Then, why don’t they?

                      Also, care to explain how a tendency towards lower prices is deflationary? I don’t think the computer industry is in a deflationary death spiral.

                    • felix

                      Rusty that’s totally disingenuous. The most pristine and well preserved natural areas of our country are almost without exception managed by the state in some capacity or other.

                      If and when private businesses transgress on such areas we hold them to account via our democratically elected representatives. I happen to think this needs to happen far more often and far more vigourously.

                      Sounds like you’re just repeating a slogan you read somewhere.

                    • Colonial Viper

                      Then, why don’t they?

                      Now that is an excellent question and one worth asking a bit more.

                    • McFlock

                       

                      Then, why don’t they?

                       They do. Or more precisely, they prosecute and fine.

                      That is the main reason farmers are becoming a wee bit more concerned about letting cattle shit in our streams – but the government-imposed penalties could be stronger.

                      I also think Rusty’s arguments about private warfare are a bit disingenuous – basically because when a war is not fought by a state entity, it’s generally called “piracy” or “brigandage”. And as soon as a group becomes powerful enough to fight a state-level campaign it tends to formalise leadership structures and territorial domain, and the next thing you know they become states – e.g. Huns, Mongols and Vikings. The number of purely “private” wars are therefore minimal although the Johnson County War lasted longer than some state wars.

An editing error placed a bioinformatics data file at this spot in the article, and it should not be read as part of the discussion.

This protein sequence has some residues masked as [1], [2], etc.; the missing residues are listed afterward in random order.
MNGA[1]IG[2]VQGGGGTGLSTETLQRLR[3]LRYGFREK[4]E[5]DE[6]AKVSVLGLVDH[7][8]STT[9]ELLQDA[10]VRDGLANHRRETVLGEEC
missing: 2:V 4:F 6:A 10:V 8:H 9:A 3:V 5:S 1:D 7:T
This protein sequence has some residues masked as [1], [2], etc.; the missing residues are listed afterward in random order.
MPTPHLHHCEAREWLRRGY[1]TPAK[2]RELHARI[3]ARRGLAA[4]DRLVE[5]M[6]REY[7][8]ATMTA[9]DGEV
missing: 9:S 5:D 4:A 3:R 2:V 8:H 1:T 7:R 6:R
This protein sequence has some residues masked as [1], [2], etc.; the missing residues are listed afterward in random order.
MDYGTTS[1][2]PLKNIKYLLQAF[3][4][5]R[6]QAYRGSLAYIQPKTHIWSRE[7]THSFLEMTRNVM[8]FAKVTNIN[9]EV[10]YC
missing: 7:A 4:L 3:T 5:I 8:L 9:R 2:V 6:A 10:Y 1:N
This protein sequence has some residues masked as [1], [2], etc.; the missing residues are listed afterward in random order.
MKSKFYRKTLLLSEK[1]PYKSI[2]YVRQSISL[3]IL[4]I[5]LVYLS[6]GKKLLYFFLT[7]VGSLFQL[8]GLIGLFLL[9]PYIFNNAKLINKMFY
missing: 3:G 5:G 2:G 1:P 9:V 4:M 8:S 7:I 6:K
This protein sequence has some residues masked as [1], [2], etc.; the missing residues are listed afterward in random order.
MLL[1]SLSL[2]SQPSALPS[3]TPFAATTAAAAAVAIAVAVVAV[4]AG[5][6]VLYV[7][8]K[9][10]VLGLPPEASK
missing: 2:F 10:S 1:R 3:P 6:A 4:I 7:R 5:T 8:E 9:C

• locus

                http://cygielski.com/blog/2009/08/04/rothbards-folly/
                “Rothbard fails to see that all rights we have are purely social, not natural, constructs. The rights he refers to were unknown to many people throughout history – slaves, indentured servants, harem wives – you get the idea. If you consider an individual living outside society – let’s say in the mountains somewhere – he has no “rights” at all. He can’t claim a “natural right to life” in the face of a mountain lion – he either has the power to survive or not, nothing more. Therefore, it’s easy to see that there are no “natural rights” – all the rights we have are a result of social covenants. Simply speaking, society – or the people who wield real power in society – decided that it is even in their own interest to ensure that an individual can only be denied so much. Likely as not this was the result of the realization that nothing in this life is given forever (i.e. is not a “natural right”) and it’s better to set up a limit on how much can be taken from you, just in case.”